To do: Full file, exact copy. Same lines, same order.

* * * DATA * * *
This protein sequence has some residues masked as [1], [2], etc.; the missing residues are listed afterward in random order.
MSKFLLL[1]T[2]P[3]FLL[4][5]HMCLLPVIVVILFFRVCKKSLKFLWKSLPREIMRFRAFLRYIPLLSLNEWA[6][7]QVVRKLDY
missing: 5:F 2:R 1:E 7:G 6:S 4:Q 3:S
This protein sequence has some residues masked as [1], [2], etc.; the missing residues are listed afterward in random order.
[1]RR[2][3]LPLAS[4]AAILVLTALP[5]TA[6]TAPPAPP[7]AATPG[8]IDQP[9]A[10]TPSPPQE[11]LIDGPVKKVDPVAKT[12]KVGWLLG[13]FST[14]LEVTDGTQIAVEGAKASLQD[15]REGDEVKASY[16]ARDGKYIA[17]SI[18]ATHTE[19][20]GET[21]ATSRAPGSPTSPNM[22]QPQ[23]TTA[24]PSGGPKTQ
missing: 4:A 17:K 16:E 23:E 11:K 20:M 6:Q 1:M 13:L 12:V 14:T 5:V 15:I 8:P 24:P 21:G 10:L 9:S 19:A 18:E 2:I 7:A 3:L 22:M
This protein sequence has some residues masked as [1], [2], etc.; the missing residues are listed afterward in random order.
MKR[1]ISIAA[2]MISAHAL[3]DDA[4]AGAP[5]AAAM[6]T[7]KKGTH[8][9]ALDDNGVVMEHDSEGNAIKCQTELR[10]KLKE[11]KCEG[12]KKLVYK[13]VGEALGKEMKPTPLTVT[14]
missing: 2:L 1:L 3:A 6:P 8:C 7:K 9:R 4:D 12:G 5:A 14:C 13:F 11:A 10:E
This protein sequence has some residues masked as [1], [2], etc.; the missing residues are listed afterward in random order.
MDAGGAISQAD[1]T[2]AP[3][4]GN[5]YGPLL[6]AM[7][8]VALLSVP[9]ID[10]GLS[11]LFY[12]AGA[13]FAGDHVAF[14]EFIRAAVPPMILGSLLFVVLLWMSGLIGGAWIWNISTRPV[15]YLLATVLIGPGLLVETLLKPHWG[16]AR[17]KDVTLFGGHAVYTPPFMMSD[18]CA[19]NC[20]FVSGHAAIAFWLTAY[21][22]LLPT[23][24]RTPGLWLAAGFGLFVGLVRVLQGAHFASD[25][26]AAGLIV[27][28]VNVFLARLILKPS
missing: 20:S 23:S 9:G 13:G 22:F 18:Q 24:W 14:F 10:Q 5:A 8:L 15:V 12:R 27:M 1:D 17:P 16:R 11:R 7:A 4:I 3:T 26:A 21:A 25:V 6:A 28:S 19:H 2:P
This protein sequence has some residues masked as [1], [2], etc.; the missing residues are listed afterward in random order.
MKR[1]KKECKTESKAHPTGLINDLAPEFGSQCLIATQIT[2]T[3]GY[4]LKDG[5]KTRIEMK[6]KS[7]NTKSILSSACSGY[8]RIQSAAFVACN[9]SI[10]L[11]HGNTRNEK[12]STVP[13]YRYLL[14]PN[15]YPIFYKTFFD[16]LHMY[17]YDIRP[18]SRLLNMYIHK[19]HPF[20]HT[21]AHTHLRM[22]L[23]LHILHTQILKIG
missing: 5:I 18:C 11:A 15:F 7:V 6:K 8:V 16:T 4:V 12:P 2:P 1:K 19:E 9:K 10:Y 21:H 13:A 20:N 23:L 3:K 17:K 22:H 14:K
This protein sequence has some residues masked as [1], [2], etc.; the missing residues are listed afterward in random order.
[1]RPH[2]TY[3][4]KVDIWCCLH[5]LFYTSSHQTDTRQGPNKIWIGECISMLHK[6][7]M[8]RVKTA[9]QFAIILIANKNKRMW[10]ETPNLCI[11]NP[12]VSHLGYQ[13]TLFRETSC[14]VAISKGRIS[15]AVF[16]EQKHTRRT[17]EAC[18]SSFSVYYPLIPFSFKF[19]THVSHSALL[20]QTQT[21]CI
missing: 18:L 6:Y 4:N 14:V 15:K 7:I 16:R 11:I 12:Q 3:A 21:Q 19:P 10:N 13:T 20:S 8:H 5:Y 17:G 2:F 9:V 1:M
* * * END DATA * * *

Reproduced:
This protein sequence has some residues masked as [1], [2], etc.; the missing residues are listed afterward in random order.
MSKFLLL[1]T[2]P[3]FLL[4][5]HMCLLPVIVVILFFRVCKKSLKFLWKSLPREIMRFRAFLRYIPLLSLNEWA[6][7]QVVRKLDY
missing: 5:F 2:R 1:E 7:G 6:S 4:Q 3:S
This protein sequence has some residues masked as [1], [2], etc.; the missing residues are listed afterward in random order.
[1]RR[2][3]LPLAS[4]AAILVLTALP[5]TA[6]TAPPAPP[7]AATPG[8]IDQP[9]A[10]TPSPPQE[11]LIDGPVKKVDPVAKT[12]KVGWLLG[13]FST[14]LEVTDGTQIAVEGAKASLQD[15]REGDEVKASY[16]ARDGKYIA[17]SI[18]ATHTE[19][20]GET[21]ATSRAPGSPTSPNM[22]QPQ[23]TTA[24]PSGGPKTQ
missing: 4:A 17:K 16:E 23:E 11:K 20:M 6:Q 1:M 13:L 12:V 14:T 5:V 15:I 8:P 24:P 21:G 10:L 9:S 19:A 18:E 2:I 7:A 3:L 22:M
This protein sequence has some residues masked as [1], [2], etc.; the missing residues are listed afterward in random order.
MKR[1]ISIAA[2]MISAHAL[3]DDA[4]AGAP[5]AAAM[6]T[7]KKGTH[8][9]ALDDNGVVMEHDSEGNAIKCQTELR[10]KLKE[11]KCEG[12]KKLVYK[13]VGEALGKEMKPTPLTVT[14]
missing: 2:L 1:L 3:A 6:P 8:C 7:K 9:R 4:D 12:G 5:A 14:C 13:F 11:A 10:E
This protein sequence has some residues masked as [1], [2], etc.; the missing residues are listed afterward in random order.
MDAGGAISQAD[1]T[2]AP[3][4]GN[5]YGPLL[6]AM[7][8]VALLSVP[9]ID[10]GLS[11]LFY[12]AGA[13]FAGDHVAF[14]EFIRAAVPPMILGSLLFVVLLWMSGLIGGAWIWNISTRPV[15]YLLATVLIGPGLLVETLLKPHWG[16]AR[17]KDVTLFGGHAVYTPPFMMSD[18]CA[19]NC[20]FVSGHAAIAFWLTAY[21][22]LLPT[23][24]RTPGLWLAAGFGLFVGLVRVLQGAHFASD[25][26]AAGLIV[27][28]VNVFLARLILKPS
missing: 20:S 23:S 9:G 13:G 22:F 18:Q 24:W 14:F 10:Q 5:A 8:L 15:V 12:R 27:M 1:D 17:P 16:R 11:R 7:A 4:I 3:T 26:A 21:A 25:V 6:A 28:S 19:H 2:P
This protein sequence has some residues masked as [1], [2], etc.; the missing residues are listed afterward in random order.
MKR[1]KKECKTESKAHPTGLINDLAPEFGSQCLIATQIT[2]T[3]GY[4]LKDG[5]KTRIEMK[6]KS[7]NTKSILSSACSGY[8]RIQSAAFVACN[9]SI[10]L[11]HGNTRNEK[12]STVP[13]YRYLL[14]PN[15]YPIFYKTFFD[16]LHMY[17]YDIRP[18]SRLLNMYIHK[19]HPF[20]HT[21]AHTHLRM[22]L[23]LHILHTQILKIG
missing: 5:I 18:C 11:A 15:F 7:V 6:K 8:V 16:T 4:V 12:P 2:P 1:K 19:E 9:K 10:Y 21:H 13:A 20:N 23:L 3:K 17:K 22:H 14:K
This protein sequence has some residues masked as [1], [2], etc.; the missing residues are listed afterward in random order.
[1]RPH[2]TY[3][4]KVDIWCCLH[5]LFYTSSHQTDTRQGPNKIWIGECISMLHK[6][7]M[8]RVKTA[9]QFAIILIANKNKRMW[10]ETPNLCI[11]NP[12]VSHLGYQ[13]TLFRETSC[14]VAISKGRIS[15]AVF[16]EQKHTRRT[17]EAC[18]SSFSVYYPLIPFSFKF[19]THVSHSALL[20]QTQT[21]CI
missing: 18:L 6:Y 4:N 14:V 15:K 7:I 16:R 11:I 12:Q 3:A 21:Q 19:P 10:N 13:T 20:S 8:H 5:Y 17:G 2:F 9:V 1:M